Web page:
Israel slams ‘preposterous’ Human Rights Watch apartheid report

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Israel slams ‘preposterous’ Human Rights Watch apartheid report

Lengthy document published on Tuesday says policies towards Palestinians within Israel, the West Bank and Gaza amount to apartheid and persecution

Michael Daventry is Jewish News’s foreign and broadcast editor

A Palestinian boy looks behind a wall separating Jewish part and Palestinian part of the West Bank. (AP Photo/Ariel Schalit)
A Palestinian boy looks behind a wall separating Jewish part and Palestinian part of the West Bank. (AP Photo/Ariel Schalit)

A Human Rights Watch report that characterises Israeli policies towards Palestinians as “apartheid” has drawn sharp criticism from Israel and some British Jewish groups.

The 213-page document — entitled “A Threshold Crossed” — accuses Israel of committing persecution against both Palestinian Arabs and its own Arab citizens.

Both apartheid and persecution are considered international crimes.

But Israel’s foreign ministry said Human Rights Watch was “known to have a long-standing anti-Israel agenda”, adding: “The fictional claims that HRW concocted are both preposterous and false.”

The report says actions within Israel, as well as the West Bank and Gaza, had “demonstrated an intent to maintain the domination of Jewish Israelis over Palestinians” as well as “systematic oppression” and “inhumane acts”.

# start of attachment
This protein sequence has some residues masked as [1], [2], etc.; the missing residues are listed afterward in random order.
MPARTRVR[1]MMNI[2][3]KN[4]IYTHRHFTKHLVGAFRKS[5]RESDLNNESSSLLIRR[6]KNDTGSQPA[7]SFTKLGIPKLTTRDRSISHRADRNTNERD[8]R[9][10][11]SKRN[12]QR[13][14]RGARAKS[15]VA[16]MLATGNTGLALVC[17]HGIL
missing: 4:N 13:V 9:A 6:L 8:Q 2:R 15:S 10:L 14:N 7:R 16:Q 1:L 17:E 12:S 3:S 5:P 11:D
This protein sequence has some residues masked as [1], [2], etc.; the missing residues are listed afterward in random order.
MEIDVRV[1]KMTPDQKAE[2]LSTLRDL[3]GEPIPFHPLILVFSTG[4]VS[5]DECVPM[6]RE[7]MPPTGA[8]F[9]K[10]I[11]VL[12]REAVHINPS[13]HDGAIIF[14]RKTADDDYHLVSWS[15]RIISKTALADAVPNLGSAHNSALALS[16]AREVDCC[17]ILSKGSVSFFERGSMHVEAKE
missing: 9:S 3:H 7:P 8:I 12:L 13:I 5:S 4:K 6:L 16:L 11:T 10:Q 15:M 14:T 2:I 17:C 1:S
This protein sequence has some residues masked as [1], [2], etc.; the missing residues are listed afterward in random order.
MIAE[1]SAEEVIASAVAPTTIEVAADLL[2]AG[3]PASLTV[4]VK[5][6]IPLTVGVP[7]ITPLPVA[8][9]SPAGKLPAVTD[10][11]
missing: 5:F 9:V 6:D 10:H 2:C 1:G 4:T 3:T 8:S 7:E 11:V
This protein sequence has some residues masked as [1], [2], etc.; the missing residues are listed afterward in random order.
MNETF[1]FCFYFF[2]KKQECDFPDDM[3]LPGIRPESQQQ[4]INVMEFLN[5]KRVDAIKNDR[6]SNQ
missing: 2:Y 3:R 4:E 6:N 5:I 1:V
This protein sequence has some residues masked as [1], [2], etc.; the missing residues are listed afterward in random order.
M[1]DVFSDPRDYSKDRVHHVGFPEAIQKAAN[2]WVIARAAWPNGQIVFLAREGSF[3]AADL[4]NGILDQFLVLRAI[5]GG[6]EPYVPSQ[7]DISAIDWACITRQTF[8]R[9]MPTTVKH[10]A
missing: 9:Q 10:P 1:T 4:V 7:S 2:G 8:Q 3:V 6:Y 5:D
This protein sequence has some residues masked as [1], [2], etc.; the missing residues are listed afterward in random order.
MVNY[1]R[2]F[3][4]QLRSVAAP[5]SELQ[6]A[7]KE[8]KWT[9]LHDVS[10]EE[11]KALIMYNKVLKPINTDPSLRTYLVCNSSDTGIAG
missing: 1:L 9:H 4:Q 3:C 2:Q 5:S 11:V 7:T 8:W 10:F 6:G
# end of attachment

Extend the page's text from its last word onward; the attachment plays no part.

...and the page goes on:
“When these three elements occur together, they amount to the crime of apartheid,” it said.

By contrast the Zionist Federation of UK and Ireland said the report was the NGO’s “latest in a long history of attacks on Jews, Jewish self-determination and Israel, regardless of policies or borders”.

The campaign group We Believe in Israel said: “the ‘apartheid’ allegation is a lie”, while Board of Deputies president Marie van der Zyl said it was “a sham which puts rhetoric above fact”.

Van der Zyl added: “Israel’s Arab citizens have been appointed as ambassadors, professors, Supreme Court judges, hospital directors, and other key roles throughout Israel’s socio-economic landscape.

“Civil society organisations should be directing their efforts towards reinvigorating the peace process, not trading in false hyperbole that extends the cycle of conflict.”

Other groups adopted a more cautious tone.

A spokesperson for Yachad, the pro-peace campaign group, said: “Everyone is well within their rights to engage with the findings and to criticise the report and if they want to, vehemently reject them.

“But to try and shut down the debate by suggesting the report is full of lies and smears, without even reading the content, or indeed to paint HRW as anti-Israel or racist, does a disservice to the cause of peace and justice.”

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